Yet, the rise of far right European parties and candidates into the established international realpolitik, rather than their traditional fringe position, is something that has been and is being fundamentally overlooked.
In France, the far-right National Front won 6.8 million votes in regional elections in 2015 – its largest ever popular endorsement.
The far-right Jobbik party who polled third in Hungary, organises patrols by an unarmed but uniformed “Hungarian Guard” in Roma (Gypsy) neighbourhoods.
In Denmark, the government relies on the support of the nationalist Danish People’s Party and has the toughest immigration rules in Europe.
While, the leader of the nationalist Finns Party is the foreign minister of Finland, after it joined a coalition government last year.
Less than a year after Poland elected Andrzej Duda, a previously little-known right-wing politician as president, Warsaw’s nationalist government moved to strip a leading Jewish Holocaust scholar of a national honour for asserting simply what the previous Polish presidential incumbent, Bronislaw Komorowski, acknowledged. Namely, that Poland was in part responsible for Nazi war crimes against its Jewish population during World War II.
Perhaps one of most shocking situations currently exists in Croatia. During World War II, Croatia was ruled by the Ustashi, an axis-aligned regime that was every bit as bad as the Nazis. The Ustashi killed over 600,000 people, 500,000 of which were Serbs. The Ustashi-ruled Independent State of Croatia had a population of around 6.3 million, meaning the Ustashi killed around one in 10 of its own people. Eighty percent of the nation’s Jews were murdered.
Now the Ustashi are making a comeback. It has now penetrated cabinet ministers and the mainstream media. Ognjen Kraus, the leader of Croatia’s Jewish communities, said that the government “is simply not doing anything” and that it “does not want to.”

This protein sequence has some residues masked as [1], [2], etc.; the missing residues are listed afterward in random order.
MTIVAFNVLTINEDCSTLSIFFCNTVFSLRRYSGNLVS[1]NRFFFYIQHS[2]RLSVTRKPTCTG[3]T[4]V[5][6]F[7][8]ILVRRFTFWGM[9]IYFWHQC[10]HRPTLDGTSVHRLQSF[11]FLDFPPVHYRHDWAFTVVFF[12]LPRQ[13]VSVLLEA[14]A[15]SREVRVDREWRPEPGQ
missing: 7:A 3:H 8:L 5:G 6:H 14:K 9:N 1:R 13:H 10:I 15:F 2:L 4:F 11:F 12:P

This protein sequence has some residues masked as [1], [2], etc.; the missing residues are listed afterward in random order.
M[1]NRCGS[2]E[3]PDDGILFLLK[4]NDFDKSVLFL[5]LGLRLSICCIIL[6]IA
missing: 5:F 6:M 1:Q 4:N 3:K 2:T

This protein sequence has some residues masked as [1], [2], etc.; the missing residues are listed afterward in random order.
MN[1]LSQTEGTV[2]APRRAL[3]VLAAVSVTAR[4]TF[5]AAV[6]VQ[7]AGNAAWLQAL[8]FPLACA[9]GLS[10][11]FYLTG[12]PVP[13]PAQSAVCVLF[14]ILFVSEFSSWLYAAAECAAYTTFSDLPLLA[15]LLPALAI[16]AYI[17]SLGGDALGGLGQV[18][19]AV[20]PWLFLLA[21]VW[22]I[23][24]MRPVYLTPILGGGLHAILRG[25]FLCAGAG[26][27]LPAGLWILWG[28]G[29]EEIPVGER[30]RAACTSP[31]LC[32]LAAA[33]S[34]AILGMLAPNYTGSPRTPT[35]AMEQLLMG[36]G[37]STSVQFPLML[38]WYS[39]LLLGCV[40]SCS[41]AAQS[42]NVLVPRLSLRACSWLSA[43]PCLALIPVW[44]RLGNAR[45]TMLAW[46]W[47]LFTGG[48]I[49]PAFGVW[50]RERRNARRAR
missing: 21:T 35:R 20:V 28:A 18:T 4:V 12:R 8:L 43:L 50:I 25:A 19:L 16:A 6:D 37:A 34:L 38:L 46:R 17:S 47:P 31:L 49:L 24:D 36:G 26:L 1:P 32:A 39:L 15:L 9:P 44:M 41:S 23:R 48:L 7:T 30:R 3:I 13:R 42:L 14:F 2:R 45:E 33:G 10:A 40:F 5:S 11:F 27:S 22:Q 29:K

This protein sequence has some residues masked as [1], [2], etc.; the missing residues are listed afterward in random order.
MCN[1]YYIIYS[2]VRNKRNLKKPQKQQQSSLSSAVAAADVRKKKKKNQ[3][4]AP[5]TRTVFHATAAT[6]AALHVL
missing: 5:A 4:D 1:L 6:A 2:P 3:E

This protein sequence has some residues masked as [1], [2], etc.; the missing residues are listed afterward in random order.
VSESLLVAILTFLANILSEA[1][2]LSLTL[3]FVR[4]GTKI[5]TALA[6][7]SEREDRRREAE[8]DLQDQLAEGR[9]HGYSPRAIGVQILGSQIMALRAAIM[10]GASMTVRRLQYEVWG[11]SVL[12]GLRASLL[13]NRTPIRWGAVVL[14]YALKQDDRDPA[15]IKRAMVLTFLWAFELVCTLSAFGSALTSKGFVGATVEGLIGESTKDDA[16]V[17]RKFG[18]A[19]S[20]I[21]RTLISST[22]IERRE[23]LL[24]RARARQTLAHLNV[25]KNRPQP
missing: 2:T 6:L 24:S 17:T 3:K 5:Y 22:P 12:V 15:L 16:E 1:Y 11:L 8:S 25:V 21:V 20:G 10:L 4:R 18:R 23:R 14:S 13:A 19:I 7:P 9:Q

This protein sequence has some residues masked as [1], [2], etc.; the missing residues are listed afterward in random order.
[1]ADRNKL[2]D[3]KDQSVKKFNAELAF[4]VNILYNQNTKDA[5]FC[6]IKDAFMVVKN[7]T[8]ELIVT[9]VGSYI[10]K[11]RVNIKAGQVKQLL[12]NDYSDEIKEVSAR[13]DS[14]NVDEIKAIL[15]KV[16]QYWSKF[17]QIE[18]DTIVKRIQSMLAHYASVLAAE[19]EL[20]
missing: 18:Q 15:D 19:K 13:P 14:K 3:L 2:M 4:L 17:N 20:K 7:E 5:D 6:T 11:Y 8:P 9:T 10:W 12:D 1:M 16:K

The nation’s new right-wing coalition that came to power at the start of the year is responsible for much of this change. As part of that coalition, Zlatko Hasanbegović became Croatia’s culture minister in January. He was once a member of a small far-right, pro-Ustashi party.
Since taking office, Hasanbegović has cut funds for progressive groups and independent media and has endorsed a revisionist documentary film that denies the scale of the crimes committed by Croatia during its alliance with Nazi Germany in the 1940s.
Reporters Without Borders, the Simon Wiesenthal Center and Serb and Jewish groups in the region have all condemned the new government.
The government’s tolerance of such a man as a minister in government is creating a climate of fear throughout the country.
Croatian soccer fans frequently chant Nazi-era slogans during games with only indirect criticism from the government. During one game with Israel, fans were heard to shout, “We Croats! Ustashi! Ustashi!”
Efraim Zuroff, the director of the Simon Wiesenthal Center’s office in Israel and Eastern Europe, warned that Croatia is “a country where manifestations of fascism and anti-Semitism are very common, especially in the local soccer stadiums, but not easily identifiable by those ignorant of the country’s World War II and Holocaust history.”